Ross Hemera


Warming the Nohoaka Toi

In early September a group of Ngāi Tahu artists came together to occupy Toi Moroki Centre of Contemporary Art (CoCA) in Ōtautahi and create the first major group showing of contemporary Ngāi Tahu art in 14 years. By creating an exhibition based on the principles of a nohoaka, the Paemanu Ngāi Tahu Contemporary Visual Arts…

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Toi Iho
Ngā Ringa Toi o Tahu

Ngā Ringa Toi o Tahu not only celebrates the work of Ngāi Tahu artists and looks at what a Ngāi Tahu art aesthetic is – it also gives recognition to people for the work they’re doing on the ground to encapsulate the sense of what it is to be Ngāi Tahu in a solid form for future generations to look back on.

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Ross Hemera

Ross has just retired from his position as Professor of Māori Art and Design, College of Creative Arts, Massey University and holds the portfolio of Kaiwhakaahua Māori – Director For Māori Development.

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Only natural

As he prepares to retire from his role as Professor of Māori Art and Design at Massey University’s College of Creative Arts, Ross Hemera tells kaituhi Moerangi Vercoe why ancestral rock drawings have made such a lasting impact on his art. It’s a well-grounded childhood that Ross Hemera, now 65, recalls fondly. Good times, with…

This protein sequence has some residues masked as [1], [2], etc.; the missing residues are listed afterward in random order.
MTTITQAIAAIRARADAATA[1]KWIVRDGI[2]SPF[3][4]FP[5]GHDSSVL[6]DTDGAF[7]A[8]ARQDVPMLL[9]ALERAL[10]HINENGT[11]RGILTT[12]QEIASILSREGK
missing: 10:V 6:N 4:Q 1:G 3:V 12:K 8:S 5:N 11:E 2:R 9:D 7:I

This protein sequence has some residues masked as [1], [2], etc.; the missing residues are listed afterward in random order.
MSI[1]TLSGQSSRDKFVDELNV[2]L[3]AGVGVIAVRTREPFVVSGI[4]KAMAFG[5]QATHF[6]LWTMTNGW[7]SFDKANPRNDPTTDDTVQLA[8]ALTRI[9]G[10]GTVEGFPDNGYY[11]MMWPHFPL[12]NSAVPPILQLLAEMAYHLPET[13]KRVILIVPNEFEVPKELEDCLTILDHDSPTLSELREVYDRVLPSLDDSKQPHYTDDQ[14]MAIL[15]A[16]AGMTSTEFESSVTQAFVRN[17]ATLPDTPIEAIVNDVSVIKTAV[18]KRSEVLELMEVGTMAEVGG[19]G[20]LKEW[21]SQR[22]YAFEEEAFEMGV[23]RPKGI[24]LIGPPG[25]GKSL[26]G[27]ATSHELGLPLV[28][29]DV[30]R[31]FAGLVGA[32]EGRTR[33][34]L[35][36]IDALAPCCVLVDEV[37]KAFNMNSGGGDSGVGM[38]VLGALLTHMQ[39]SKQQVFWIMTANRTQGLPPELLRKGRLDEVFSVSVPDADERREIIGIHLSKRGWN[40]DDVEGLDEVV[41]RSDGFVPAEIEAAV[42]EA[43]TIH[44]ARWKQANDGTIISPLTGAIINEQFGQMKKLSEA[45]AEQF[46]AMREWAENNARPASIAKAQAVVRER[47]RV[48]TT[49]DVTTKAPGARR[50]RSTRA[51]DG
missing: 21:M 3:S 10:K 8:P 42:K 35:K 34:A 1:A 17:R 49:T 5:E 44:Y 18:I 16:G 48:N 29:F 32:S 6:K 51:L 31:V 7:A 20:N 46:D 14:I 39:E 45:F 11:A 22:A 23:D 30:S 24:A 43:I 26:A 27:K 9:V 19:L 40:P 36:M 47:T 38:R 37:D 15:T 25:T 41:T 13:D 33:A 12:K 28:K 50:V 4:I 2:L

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Expecting to fly

The Paemanu rōpū brings together a diverse group of artists dedicated to the development of Ngāi Tahutanga through contemporary visual arts. Kaituhi Matt Philp reports. In 2006, a group of Ngāi Tahu contemporary artists exhibited in a group show at a cultural centre near Melbourne. For several of the 14 artists involved, it was the…

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Kā Honoka

Kāi Tahu art graduates feature at Dunedin School of Art exhibition. In a first for the Dunedin School of Art, it is showcasing 40 years of work from its Kāi Tahu graduates. The Kā Honoka exhibition features the work of artists like Rachael Rakena, who recently exhibited at the Venice Biennale, and Ross Hemera, Professor…

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Toi Iho
Medal of distinction

You may be familiar with the mixed media sculptures of Ross Hemera that reference the ancient rock art found in Te Waipounamu. Or the large public works such as the Whakamarama sculpture at the entrance to the Māori section of the Museum of New Zealand/Te Papa Tongarewa or the enormous glass mural he created for the Christchurch City Council.

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